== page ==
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If you've ever experienced the one true love of your life, a love that for some reason could never be, you will understand why readers all over the world were so moved by this small, unknown first novel that they made it a publishing phenomenon and #1 bestseller. The story of Robert Kincaid, the photographer and free spirit searching for the covered bridges of Madison County, and Francesca Johnson, the farm wife waiting for the fulfillment of a girlhood dream, THE BRIDGES OF MADISON COUNTY gives voice to the longings of men and women everywhere-and shows us what it is to love and be loved so intensely that life is never the same again.
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Probably the most irresistible love-story formula is that of true love lost, along the lines of Romeo and Juliet, Gone with the Wind, and Titanic. The Bridges of Madison County, a monster hit of the early 1990s, is that kind of torturous melodrama, writ small. Very small. Because lone wolf photographer Robert Kincaid has only four adulterous days to spend with shy Iowa farmhouse wife Francesca Johnson before her husband returns from the state fair with the kids in tow. The novella-sized affair feels much longer than it actually is, mostly because Francesca spends a lot of time gazing at her lover, who is described, by turns, as a "leopard," "peregrine," "shaman," and "star-creature." The worldly loner melts under this adoration and ends up begging her to run away with him to a safari-adventure life in exotic locales all over the world. "We'll make love in the desert sand and drink brandy on balconies in Mombasa, watching dhows from Arabia run up their sails in the first wind of morning. I'll show you lion country and an old French city on the Bay of Bengal." Alas, Francesca keeps fast to her Midwestern family values. She lets the love of her life (who will, as a result, stay true to her until he draws his last breath) drive away in his truck without her, while leaving it up to her diary to confess the affair to her children after her death. --Sumi Hahn AlmquistAbout the Author:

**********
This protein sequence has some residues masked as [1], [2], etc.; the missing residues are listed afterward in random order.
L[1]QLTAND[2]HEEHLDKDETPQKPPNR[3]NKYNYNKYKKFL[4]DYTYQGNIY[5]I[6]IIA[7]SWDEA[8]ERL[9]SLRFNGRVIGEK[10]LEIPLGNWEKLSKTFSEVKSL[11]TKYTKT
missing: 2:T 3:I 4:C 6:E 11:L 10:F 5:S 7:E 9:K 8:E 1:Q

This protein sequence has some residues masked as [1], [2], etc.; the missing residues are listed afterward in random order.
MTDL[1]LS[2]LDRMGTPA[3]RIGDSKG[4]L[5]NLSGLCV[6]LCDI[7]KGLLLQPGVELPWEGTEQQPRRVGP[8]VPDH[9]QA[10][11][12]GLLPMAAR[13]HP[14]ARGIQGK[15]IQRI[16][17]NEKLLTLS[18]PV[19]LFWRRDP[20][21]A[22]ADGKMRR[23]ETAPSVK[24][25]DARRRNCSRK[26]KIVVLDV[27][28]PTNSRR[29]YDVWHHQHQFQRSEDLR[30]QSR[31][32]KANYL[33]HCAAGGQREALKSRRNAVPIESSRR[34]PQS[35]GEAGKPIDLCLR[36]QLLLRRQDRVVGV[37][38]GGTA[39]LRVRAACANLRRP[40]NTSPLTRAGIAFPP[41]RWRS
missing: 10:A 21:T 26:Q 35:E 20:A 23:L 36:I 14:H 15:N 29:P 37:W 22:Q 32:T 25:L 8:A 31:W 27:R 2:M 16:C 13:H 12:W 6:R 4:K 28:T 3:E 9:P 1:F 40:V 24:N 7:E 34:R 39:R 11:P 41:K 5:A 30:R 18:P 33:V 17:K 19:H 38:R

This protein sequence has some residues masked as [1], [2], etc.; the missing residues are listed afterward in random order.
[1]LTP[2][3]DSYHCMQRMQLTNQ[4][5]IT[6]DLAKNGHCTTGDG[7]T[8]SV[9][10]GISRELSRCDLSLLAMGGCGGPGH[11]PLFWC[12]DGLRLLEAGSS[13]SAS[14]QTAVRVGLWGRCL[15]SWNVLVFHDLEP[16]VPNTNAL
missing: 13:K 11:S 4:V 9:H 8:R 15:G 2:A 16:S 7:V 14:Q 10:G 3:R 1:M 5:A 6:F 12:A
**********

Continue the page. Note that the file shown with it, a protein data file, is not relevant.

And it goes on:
Robert James Waller lived on a remote ranch in the high-desert mountains of Texas, where he pursued his interests in writing, photography, music, economics, and mathematics. He was the New York Times bestselling author of The Bridges of Madison County, which was adapted into a film starring Meryl Streep and Clint Eastwood and also as a successful Broadway musical, and Thousand Country Roads. He died in his home at age 77.
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Book Description Grand Central Pub. Paperback. Condition: VERY GOOD. Light rubbing wear to cover, spine and page edges. Very minimal writing or notations in margins not affecting the text. Possible clean ex-library copy, with their stickers and or stamp(s). Seller Inventory # 2733187667
Book Description Grand Central Pub. Paperback. Condition: VERY GOOD. Light rubbing wear to cover, spine and page edges. Very minimal writing or notations in margins not affecting the text. Possible clean ex-library copy, with their stickers and or stamp(s). Seller Inventory # 2930428655